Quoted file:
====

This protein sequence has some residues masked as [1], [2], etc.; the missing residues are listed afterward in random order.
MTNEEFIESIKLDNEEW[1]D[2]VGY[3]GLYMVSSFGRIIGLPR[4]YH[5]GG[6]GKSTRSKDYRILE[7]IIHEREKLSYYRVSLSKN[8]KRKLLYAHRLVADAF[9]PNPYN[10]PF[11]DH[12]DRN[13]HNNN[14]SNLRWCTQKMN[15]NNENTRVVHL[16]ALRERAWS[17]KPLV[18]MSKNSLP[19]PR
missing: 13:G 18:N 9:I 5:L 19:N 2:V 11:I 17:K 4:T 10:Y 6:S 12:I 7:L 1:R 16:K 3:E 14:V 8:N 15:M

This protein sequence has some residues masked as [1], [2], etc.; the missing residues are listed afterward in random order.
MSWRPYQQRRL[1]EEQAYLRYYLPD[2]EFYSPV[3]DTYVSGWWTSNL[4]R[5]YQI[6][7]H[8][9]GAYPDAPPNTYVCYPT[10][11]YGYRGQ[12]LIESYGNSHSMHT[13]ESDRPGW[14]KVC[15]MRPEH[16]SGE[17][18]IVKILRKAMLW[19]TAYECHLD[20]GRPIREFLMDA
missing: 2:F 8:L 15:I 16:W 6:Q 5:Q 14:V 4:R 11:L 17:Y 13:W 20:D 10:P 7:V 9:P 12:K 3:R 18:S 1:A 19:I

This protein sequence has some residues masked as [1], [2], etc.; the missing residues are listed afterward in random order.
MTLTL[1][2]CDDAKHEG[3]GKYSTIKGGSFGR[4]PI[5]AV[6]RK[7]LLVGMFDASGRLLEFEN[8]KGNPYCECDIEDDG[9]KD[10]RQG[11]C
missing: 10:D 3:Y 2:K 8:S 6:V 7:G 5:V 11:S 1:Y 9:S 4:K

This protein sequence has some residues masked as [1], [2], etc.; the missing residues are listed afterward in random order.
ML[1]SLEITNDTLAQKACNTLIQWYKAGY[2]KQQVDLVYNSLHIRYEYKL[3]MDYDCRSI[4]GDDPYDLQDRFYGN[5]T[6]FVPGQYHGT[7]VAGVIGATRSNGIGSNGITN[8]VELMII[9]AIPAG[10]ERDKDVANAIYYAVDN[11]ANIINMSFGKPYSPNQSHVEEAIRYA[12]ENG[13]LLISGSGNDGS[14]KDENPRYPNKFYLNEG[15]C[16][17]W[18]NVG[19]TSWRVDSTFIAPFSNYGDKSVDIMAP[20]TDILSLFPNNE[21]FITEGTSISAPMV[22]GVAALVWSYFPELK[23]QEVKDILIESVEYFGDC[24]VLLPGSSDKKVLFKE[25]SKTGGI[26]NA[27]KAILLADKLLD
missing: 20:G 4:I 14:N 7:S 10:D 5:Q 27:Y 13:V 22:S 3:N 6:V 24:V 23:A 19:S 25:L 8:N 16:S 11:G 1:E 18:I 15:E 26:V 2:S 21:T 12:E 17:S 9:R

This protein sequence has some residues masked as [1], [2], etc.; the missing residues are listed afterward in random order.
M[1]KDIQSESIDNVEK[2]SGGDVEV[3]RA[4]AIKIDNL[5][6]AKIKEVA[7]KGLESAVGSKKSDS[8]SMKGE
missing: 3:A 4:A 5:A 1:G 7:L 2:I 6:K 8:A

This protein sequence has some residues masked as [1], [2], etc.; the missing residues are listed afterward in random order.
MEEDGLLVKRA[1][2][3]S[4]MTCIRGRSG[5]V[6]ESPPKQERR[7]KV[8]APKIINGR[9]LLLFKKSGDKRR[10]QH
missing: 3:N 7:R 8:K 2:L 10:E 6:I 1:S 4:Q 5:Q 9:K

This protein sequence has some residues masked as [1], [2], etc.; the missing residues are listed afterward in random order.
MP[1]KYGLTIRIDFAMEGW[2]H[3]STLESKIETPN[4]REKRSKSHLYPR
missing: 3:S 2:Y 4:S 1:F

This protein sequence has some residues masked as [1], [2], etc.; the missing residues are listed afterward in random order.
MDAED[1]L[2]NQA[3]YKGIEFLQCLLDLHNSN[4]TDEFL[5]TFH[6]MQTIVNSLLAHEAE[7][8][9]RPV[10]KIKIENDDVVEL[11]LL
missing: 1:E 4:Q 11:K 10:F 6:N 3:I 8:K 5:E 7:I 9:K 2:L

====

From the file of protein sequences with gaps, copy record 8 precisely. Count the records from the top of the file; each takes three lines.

This protein sequence has some residues masked as [1], [2], etc.; the missing residues are listed afterward in random order.
MDAED[1]L[2]NQA[3]YKGIEFLQCLLDLHNSN[4]TDEFL[5]TFH[6]MQTIVNSLLAHEAE[7][8][9]RPV[10]KIKIENDDVVEL[11]LL
missing: 1:E 4:Q 11:K 10:F 6:N 3:I 8:K 5:E 7:I 9:K 2:L